Edit:

If there were non-plasma dust particles inside of the plasma, then the plasma might be able to work as a catalyst for chemical reactions and organization. It could be like the cytoplasm inside of a cell, allowing for life without water. That is a far more interesting thought not mentioned in the referenced article.

Boiling the problem down to it's most basic premise... life is a system by which matter can be assembled into complex, self-replicating structures. You might think of it as a computer that runs on chemical reactions and molecular sized mechanics rather than circuits and transistors. It requires software (DNA) containing information on how to replicate those structures (including itself) and hardware that is able to read and follow those instructions.

Despite the stigma attached to any anti-evolutionary sentiment, it remains a legitimate philosophical question as to whether the hardware needed to synthesize DNA AND the DNA needed to synthesize the hardware can both simultaneously apparate out of exited particles. One of many mysteries of science.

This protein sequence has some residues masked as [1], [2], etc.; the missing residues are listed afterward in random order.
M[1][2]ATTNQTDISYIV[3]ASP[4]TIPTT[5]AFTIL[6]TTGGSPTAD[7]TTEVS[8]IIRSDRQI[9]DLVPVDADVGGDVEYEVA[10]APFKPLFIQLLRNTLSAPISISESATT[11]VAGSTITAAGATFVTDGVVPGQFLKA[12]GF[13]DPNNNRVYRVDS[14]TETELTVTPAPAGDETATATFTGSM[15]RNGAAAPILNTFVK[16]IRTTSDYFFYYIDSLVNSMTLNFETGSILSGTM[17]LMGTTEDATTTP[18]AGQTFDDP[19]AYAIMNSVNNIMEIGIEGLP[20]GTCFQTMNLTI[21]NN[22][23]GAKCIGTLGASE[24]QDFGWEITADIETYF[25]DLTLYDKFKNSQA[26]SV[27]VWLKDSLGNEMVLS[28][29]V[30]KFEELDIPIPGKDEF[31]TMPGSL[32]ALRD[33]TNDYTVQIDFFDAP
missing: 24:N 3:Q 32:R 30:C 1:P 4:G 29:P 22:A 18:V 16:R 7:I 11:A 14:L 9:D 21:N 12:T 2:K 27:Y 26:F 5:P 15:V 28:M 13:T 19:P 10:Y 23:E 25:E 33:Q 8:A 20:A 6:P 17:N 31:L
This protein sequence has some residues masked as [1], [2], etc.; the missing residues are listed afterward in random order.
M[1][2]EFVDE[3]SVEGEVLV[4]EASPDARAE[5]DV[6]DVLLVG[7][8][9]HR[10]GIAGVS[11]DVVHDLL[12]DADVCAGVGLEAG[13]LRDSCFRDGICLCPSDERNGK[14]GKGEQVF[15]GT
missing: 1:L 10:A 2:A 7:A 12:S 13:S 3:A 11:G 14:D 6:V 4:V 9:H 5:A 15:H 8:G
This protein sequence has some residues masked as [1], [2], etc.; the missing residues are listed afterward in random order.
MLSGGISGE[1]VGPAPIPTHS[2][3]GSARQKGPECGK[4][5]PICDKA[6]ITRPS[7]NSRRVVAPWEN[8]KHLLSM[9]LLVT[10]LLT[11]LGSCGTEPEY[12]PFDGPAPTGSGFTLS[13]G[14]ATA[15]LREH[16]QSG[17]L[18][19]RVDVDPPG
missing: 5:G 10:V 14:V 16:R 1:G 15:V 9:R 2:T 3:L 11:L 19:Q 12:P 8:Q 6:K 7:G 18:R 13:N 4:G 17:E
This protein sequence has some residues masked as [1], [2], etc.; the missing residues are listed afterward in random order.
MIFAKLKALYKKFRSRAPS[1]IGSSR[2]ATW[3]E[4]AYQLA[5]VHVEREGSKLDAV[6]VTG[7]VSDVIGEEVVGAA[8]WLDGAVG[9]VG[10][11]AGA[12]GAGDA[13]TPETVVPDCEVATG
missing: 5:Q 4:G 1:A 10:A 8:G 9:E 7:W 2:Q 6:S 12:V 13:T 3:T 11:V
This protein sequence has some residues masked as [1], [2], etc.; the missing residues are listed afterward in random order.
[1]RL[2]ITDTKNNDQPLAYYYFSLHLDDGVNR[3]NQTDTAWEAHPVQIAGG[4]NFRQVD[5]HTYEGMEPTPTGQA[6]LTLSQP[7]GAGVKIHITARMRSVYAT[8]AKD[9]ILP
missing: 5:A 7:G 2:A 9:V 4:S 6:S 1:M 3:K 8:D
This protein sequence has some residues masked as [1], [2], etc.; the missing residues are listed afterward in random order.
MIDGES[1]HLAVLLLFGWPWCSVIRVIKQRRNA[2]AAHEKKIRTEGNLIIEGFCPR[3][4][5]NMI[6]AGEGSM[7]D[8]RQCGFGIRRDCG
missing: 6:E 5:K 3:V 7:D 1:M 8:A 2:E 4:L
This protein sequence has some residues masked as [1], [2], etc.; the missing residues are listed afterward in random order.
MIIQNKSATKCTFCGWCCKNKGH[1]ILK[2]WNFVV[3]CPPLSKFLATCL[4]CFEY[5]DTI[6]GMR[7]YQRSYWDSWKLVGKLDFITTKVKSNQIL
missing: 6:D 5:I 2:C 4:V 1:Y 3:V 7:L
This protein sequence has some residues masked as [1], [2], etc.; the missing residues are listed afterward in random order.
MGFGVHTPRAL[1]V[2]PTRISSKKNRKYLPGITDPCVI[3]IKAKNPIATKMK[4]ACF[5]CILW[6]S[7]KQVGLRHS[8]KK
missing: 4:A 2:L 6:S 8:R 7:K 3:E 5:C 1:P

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  • $\begingroup$ Good point. The idea of plasma being anything but swirling gas is strange but here is another "highly speculative" article: sciencedaily.com/releases/2007/08/070814150630.htm In this article it specifically discusses how dust in plasma can organize into helical structures. It's a far stretch to a self replicating being but I am writing sci-fi. Isn't it all about stretching as far as possible? $\endgroup$ – Night_Fox Nov 11 '15 at 3:27
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    $\begingroup$ That looks like a better article. According to that article, plasma works as a Catalyst for complex chemical reactions. Perhaps it could be an alternative for water and act as the cytoplasm of a cell. Could be true as far as I know. $\endgroup$ – Lorry Laurence mcLarry Nov 11 '15 at 3:37
  • $\begingroup$ I've been looking at a lot of stuff on this that I barely understand. I also am new at posting questions on a forum like this. I'll try to be better prepared for my next question. $\endgroup$ – Night_Fox Nov 11 '15 at 3:41
  • $\begingroup$ Here is another link on the topic of plasma structures. science.howstuffworks.com/weird-life.htm I am really interested in some ideas about how a life-form like this might look. Any ideas? $\endgroup$ – Night_Fox Nov 11 '15 at 3:50